Thursday, 28 April 2016


MORE than 2000 Zimbabweans have had their houses auctioned by the Sheriff of the High Court of Zimbabwe as banks try to recover some of the over US$700 million they are owed by thousands of people who gambled with their immovable assets as to borrow money which, due to the worsening economic climate prevailing in the country, later found themselves unable to service the loans, an investigation by the Financial Gazette reveals.

A research by the newspaper revealed that in the past two years alone, more than 2 000 Zimbabweans have lost their immovable properties — most of them their only family homes — as their creditors pounced on them to recover the vast amounts of money they borrowed.
The number of houses and other immovable properties sold off to meet judgment debts against individuals could be as high as over 3000 since the country moved to use a multi-currency regime.
The courts are currently clogged with cases of borrowers who are unable to repay the various amounts of money they borrowed from the country’s over a dozen financial institutions, amid indications that if this trend is left unchecked, several thousands more families could end up being homeless in the next few years as the bulk of the over US$700 million in banks’ stock of non-performing loans have been secured by these private homes.
Those who have been repaying have been doing so at erratic rates, so much that virtually all their payments only go to service the interest component only, not the principal amounts, keeping them in a vicious circle of poverty.
Some of the properties being sold now involve some banks that closed shop several years ago, as the court processes drag for many years after which these properties that would have been used as collateral, are by the Sheriff either through public auction or through private treaty.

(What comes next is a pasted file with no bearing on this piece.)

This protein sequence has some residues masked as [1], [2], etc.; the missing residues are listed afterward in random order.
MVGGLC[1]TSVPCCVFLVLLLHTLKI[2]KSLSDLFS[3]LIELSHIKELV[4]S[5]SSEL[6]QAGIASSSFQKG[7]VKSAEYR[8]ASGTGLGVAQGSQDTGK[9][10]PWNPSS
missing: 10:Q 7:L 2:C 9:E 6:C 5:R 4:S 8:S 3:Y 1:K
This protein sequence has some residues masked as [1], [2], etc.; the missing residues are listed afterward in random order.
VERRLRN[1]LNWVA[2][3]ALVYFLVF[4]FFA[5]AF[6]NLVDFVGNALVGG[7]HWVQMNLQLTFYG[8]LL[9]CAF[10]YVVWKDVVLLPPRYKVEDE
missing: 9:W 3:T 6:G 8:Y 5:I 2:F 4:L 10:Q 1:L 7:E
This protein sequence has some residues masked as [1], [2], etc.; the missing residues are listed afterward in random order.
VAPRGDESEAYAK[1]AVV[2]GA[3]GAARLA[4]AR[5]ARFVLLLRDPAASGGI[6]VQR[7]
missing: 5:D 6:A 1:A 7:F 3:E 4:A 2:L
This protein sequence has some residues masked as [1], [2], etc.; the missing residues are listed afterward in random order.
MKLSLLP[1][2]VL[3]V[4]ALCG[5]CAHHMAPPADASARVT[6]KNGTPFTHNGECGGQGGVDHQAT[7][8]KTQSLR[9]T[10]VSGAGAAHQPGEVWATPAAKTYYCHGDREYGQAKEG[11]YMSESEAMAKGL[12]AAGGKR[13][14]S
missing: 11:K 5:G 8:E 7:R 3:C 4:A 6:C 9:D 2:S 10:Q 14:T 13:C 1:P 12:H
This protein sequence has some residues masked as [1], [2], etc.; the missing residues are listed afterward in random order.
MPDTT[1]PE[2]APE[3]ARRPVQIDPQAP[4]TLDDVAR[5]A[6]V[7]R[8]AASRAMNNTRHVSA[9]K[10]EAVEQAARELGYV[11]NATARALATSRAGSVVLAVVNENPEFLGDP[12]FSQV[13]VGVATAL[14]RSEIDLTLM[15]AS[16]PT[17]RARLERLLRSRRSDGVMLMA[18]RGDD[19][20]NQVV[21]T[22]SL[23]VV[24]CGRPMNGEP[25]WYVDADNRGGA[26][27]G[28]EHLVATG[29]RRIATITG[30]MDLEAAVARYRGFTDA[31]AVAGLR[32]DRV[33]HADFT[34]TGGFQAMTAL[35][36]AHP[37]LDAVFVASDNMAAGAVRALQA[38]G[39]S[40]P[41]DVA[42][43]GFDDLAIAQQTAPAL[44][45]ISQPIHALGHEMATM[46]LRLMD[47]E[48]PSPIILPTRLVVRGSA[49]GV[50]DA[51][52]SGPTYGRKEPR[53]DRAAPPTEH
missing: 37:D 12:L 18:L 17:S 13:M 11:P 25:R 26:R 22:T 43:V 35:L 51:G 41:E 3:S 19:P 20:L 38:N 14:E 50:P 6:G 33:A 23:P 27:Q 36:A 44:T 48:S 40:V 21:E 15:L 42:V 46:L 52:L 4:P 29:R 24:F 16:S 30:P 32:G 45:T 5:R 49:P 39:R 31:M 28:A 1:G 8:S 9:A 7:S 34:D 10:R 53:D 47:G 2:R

When the Reserve Bank of Zimbabwe set up the Zimbabwe Asset Management Corporation (ZAMCO) — a special purpose vehicle established in 2014 to undertake cleansing of the banking sector by taking over secured bad loans in order to free funds to productive sectors of the economy — non-performing loans had reached a record 18,5 percent of all loans (about US$700 million).
As of December 2015, ZAMCO had acquired US$242 million worth of the bad loans extended to businesses, reducing the ratio to about 13 percent.
It appears like many Zimbabweans — still confused from the Zimbabwe dollar era — were tempted to stampede into borrowing from banks even when they had no viable business projects in which to invest the money.
This week alone, nearly 70 properties were due to be sold at three public auctions, two of them in Harare, and one in Bulawayo.
An auction by Choruma Marias Valuation and Estates Executives on behalf of Agribank, was due to take place today where 16 immovable properties were set to go under the hammer, while tomorrow Ruby Auctions will be putting 53 properties on sale from around the country on behalf of several banks and other creditors, around the same time that Bulawayo Real Estate would be selling 10 properties at an auction to be held at St Patrick’s Hotel in the city.
In February, Drew & Fraser International Auctioneers put on sale 36 properties on behalf of the Sheriff’s office. Another 20 were sold by Bulawayo-based Hollands Real Estate through private treaty.
On April 1 this year, the Sheriff through Livingking Realtors auctioned 36 properties around the country on behalf of several creditors, mostly financial institutions.
Agribank has since mid last year been at the forefront of causing the auction sales, putting an average of 50 properties under the hammer every month.
In November alone, it caused the auctioning of 61 properties and on May 13, it will be putting another 21 houses on the auction floor. Other financial institutions that have been actively pursuing their debtors include CBZ Bank, CABS, POSB, the Infrastructural Development Bank of Zimbabwe and ZB Bank among others. financial gazette


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